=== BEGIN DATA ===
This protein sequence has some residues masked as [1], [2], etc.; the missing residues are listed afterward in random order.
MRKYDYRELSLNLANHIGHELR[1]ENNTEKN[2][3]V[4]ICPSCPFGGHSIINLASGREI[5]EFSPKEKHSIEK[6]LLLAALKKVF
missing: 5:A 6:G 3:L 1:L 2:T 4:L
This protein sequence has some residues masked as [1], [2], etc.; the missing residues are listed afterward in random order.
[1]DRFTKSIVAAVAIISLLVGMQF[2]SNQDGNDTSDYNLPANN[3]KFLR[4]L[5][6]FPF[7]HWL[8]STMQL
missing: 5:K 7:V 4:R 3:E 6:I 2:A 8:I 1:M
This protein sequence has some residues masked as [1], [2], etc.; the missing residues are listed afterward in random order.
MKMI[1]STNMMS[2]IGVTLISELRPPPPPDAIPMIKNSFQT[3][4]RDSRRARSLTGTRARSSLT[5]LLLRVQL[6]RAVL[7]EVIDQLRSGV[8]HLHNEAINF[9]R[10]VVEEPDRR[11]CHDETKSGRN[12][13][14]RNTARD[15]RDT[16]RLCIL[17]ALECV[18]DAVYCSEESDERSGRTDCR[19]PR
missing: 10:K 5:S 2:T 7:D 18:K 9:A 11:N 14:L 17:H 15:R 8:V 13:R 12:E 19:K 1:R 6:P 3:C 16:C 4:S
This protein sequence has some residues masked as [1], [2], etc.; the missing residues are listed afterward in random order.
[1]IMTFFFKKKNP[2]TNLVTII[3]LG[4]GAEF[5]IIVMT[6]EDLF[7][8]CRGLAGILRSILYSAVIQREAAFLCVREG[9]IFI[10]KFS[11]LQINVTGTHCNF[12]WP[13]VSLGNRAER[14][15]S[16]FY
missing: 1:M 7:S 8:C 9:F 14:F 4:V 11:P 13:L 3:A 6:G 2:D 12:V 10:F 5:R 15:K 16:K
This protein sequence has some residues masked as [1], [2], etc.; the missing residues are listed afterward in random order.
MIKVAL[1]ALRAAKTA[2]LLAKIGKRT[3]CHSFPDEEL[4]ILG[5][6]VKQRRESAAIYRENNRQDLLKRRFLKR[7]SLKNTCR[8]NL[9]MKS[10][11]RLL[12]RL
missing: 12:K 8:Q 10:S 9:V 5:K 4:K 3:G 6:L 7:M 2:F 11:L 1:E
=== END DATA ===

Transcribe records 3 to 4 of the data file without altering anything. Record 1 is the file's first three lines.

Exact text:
This protein sequence has some residues masked as [1], [2], etc.; the missing residues are listed afterward in random order.
MKMI[1]STNMMS[2]IGVTLISELRPPPPPDAIPMIKNSFQT[3][4]RDSRRARSLTGTRARSSLT[5]LLLRVQL[6]RAVL[7]EVIDQLRSGV[8]HLHNEAINF[9]R[10]VVEEPDRR[11]CHDETKSGRN[12][13][14]RNTARD[15]RDT[16]RLCIL[17]ALECV[18]DAVYCSEESDERSGRTDCR[19]PR
missing: 10:K 5:S 2:T 7:D 18:K 9:A 11:N 14:L 17:H 15:R 8:V 13:R 12:E 19:K 1:R 6:P 3:C 16:C 4:S
This protein sequence has some residues masked as [1], [2], etc.; the missing residues are listed afterward in random order.
[1]IMTFFFKKKNP[2]TNLVTII[3]LG[4]GAEF[5]IIVMT[6]EDLF[7][8]CRGLAGILRSILYSAVIQREAAFLCVREG[9]IFI[10]KFS[11]LQINVTGTHCNF[12]WP[13]VSLGNRAER[14][15]S[16]FY
missing: 1:M 7:S 8:C 9:F 14:F 4:V 11:P 13:L 3:A 6:G 2:D 12:V 10:F 5:R 15:K 16:K